Ministers from the European Space Agency’s member states have their work cut out for them at their Dec. 1-2 conference in Luxembourg intended to determine the agency’s direction in the upcoming years and resolve several outstanding issues, including launcher strategy.
The days leading up to the meeting brought signals from Germany that it had settled its seemingly intractable differences with France over launcher strategy, apparently acquiescing to the latter’s desire to forgo an Ariane 5 upgrade and proceed directly to an Ariane 6 rocket. But that very positive news was offset by Italy’s subsequent acknowledgment that it might not have as much funding as expected for ESA programs over the next couple of years.
This will necessarily affect the launcher negotiations as well as other key programs on the meeting agenda, including the ESA participation in the international space station beyond 2015, funding for the two-launch ExoMars mission and upgrades to the Vega small launcher. The Italian Space Agency, or ASI, has a key role in station and is leading the ExoMars and Vega projects.
ASI also is keen on pursuing a second-generation Cosmo-SkyMed radar satellite constellation, which is a domestic Italian program but will nonetheless draw funds that otherwise might go toward ESA activities.
ASI President Roberto Battiston says the compromise on Ariane 6 remains intact and that Italy is determined to see ExoMars through despite a still looming shortfall of 200 million euros ($250 million). But he acknowledged that the size of Italy’s future contribution to the space station, a top German priority, is still in question.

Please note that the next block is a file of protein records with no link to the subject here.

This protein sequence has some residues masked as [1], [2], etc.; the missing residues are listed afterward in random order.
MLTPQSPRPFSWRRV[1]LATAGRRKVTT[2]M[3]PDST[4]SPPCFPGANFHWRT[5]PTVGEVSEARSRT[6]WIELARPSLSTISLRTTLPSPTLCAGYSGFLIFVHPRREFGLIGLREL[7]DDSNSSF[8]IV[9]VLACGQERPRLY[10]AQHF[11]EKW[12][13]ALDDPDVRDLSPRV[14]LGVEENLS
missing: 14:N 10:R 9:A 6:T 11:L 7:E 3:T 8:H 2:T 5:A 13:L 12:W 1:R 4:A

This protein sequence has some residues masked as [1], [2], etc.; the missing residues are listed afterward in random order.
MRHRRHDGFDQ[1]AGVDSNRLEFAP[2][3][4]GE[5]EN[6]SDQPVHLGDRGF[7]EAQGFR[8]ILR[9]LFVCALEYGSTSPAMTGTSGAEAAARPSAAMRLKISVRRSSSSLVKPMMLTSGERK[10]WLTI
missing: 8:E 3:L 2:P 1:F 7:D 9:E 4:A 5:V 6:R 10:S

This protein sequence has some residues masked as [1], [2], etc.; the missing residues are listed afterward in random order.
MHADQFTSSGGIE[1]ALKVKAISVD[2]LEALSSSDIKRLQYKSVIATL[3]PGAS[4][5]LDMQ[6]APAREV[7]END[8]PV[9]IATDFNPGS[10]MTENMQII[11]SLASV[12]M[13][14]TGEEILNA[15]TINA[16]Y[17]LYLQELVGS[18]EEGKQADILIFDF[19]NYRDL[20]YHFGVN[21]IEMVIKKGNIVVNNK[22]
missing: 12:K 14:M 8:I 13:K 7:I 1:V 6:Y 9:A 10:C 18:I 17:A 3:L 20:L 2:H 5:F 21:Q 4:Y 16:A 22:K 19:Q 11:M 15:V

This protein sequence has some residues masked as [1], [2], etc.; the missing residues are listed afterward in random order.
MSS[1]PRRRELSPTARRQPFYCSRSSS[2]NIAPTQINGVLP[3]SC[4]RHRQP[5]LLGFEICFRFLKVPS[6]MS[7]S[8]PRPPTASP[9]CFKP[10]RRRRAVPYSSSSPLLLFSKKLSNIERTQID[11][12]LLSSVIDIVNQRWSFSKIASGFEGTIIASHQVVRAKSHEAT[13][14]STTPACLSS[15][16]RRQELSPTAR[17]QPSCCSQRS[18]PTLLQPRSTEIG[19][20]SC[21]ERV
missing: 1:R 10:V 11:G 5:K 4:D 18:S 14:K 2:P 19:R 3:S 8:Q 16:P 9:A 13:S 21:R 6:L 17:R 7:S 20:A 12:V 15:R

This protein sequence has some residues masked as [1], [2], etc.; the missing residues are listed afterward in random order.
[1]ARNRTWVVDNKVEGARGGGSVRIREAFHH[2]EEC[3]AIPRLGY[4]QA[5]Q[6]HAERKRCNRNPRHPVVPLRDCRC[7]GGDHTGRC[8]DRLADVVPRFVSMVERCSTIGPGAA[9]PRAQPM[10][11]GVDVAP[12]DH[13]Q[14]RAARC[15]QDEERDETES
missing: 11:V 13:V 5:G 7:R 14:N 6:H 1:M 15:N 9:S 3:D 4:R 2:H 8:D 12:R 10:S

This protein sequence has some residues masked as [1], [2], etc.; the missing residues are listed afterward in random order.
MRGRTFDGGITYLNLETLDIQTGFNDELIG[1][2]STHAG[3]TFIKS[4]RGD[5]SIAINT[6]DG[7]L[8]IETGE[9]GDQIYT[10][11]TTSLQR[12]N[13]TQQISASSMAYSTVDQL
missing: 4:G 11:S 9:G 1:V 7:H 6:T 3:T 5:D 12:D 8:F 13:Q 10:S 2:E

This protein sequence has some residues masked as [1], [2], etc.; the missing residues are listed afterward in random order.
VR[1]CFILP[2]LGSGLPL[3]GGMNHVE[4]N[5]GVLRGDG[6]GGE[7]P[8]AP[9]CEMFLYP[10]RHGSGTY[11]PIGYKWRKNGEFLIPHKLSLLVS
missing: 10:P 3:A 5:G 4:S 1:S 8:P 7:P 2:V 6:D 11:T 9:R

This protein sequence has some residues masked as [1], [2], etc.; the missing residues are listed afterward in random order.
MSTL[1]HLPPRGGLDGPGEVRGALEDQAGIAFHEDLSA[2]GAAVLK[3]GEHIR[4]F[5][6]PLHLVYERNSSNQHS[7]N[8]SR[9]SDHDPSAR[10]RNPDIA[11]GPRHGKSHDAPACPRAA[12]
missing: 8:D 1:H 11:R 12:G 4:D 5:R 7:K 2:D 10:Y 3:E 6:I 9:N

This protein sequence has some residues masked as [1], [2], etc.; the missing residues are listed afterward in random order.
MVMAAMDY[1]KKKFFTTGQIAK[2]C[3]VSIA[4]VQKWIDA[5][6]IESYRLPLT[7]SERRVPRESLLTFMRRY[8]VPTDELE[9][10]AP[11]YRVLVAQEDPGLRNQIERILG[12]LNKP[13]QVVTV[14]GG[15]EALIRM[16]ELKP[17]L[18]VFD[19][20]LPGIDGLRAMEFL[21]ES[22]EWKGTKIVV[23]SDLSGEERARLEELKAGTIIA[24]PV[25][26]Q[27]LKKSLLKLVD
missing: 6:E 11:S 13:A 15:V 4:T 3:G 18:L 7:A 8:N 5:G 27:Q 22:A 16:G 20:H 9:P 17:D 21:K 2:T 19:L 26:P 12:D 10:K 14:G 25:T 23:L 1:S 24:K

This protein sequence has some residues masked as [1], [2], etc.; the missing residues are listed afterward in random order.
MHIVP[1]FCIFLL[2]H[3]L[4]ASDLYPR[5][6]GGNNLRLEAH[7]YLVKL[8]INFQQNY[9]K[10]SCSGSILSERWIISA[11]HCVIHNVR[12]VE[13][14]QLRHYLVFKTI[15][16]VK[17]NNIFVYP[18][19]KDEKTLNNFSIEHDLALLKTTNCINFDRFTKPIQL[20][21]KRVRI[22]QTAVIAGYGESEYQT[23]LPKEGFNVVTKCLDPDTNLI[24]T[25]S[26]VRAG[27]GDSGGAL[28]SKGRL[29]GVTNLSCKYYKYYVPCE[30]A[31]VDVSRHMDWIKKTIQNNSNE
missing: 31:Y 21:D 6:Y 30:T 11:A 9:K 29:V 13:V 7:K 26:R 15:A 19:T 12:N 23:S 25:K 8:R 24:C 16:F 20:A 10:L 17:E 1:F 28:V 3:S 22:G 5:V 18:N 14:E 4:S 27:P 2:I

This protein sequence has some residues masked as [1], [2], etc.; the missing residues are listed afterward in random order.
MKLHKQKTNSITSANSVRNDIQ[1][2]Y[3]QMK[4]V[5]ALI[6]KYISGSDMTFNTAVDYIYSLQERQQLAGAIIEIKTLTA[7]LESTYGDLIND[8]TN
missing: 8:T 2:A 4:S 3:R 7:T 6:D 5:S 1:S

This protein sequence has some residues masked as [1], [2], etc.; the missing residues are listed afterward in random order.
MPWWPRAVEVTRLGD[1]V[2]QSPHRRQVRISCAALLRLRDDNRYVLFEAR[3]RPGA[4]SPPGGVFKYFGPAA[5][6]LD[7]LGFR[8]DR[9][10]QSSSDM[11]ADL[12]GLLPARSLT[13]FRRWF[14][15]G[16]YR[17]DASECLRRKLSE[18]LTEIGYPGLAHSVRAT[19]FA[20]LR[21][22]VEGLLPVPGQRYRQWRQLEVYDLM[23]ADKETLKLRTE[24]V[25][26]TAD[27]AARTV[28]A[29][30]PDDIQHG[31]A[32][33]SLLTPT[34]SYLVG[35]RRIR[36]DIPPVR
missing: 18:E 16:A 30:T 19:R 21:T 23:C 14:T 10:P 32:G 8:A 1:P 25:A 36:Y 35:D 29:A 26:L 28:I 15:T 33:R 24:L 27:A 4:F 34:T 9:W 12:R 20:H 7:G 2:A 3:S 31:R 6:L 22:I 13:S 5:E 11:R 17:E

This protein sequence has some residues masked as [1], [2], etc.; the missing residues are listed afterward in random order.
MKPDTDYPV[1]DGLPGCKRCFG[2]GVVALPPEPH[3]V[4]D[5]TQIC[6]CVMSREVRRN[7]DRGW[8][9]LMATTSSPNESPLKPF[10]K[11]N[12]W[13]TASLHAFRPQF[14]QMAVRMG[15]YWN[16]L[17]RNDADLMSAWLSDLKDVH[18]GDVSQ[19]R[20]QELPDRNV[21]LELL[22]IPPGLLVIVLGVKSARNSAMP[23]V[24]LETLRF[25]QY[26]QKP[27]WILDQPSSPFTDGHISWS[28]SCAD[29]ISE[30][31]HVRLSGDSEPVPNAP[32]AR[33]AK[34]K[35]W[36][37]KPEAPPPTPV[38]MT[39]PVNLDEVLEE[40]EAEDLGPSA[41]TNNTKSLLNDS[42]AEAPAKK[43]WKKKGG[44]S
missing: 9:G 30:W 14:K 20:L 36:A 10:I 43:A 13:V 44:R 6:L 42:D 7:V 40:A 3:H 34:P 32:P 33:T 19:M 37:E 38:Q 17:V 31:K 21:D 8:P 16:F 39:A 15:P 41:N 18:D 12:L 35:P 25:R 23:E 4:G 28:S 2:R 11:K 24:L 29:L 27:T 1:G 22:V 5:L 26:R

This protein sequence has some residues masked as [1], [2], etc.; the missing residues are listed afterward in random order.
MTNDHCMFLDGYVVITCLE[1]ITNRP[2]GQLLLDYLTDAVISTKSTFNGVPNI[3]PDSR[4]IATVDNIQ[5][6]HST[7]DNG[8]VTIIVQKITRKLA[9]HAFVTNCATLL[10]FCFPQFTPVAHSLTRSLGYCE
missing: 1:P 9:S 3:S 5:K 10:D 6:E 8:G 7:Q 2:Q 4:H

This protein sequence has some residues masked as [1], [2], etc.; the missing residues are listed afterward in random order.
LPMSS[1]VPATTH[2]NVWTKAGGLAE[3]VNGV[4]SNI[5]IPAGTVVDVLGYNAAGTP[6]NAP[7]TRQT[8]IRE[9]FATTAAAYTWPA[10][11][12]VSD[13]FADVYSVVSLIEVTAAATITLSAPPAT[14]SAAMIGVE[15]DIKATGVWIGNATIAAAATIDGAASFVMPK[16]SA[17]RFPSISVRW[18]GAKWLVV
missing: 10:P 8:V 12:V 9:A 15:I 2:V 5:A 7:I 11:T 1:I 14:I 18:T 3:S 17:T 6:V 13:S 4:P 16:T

That presents a bit of a problem given that ESA’s formal commitment to space station operations is set to expire at the end of 2015. NASA had hoped that the meeting would produce an agreement to extend ESA participation to 2020, but the Europeans have signaled that a commitment through 2017 is more realistic for now.
Nonetheless, ESA recently signed a contract with Airbus Defence and Space for the service module for NASA’s initial Orion deep-space crew capsule, a deal that fulfills its station obligations for the next several years. The question now becomes how much funding ESA will have for station utilization.
Germany has been insisting that ASI restore its traditional 19 percent contribution to ESA’s space station budget starting next year. ASI’s contribution had dropped considerably in 2012 due to Italy’s financial problems. Whether Germany can impose its will on Italy, or persuade other ESA members to pick up the slack, however, remains to be seen.
ESA has survived previous ministerial showdowns with minimal bloodletting through a combination of creative financing schemes and by deferring the toughest decisions. The upcoming meeting promises to tax the accounting and negotiating skills of the ministers to the fullest.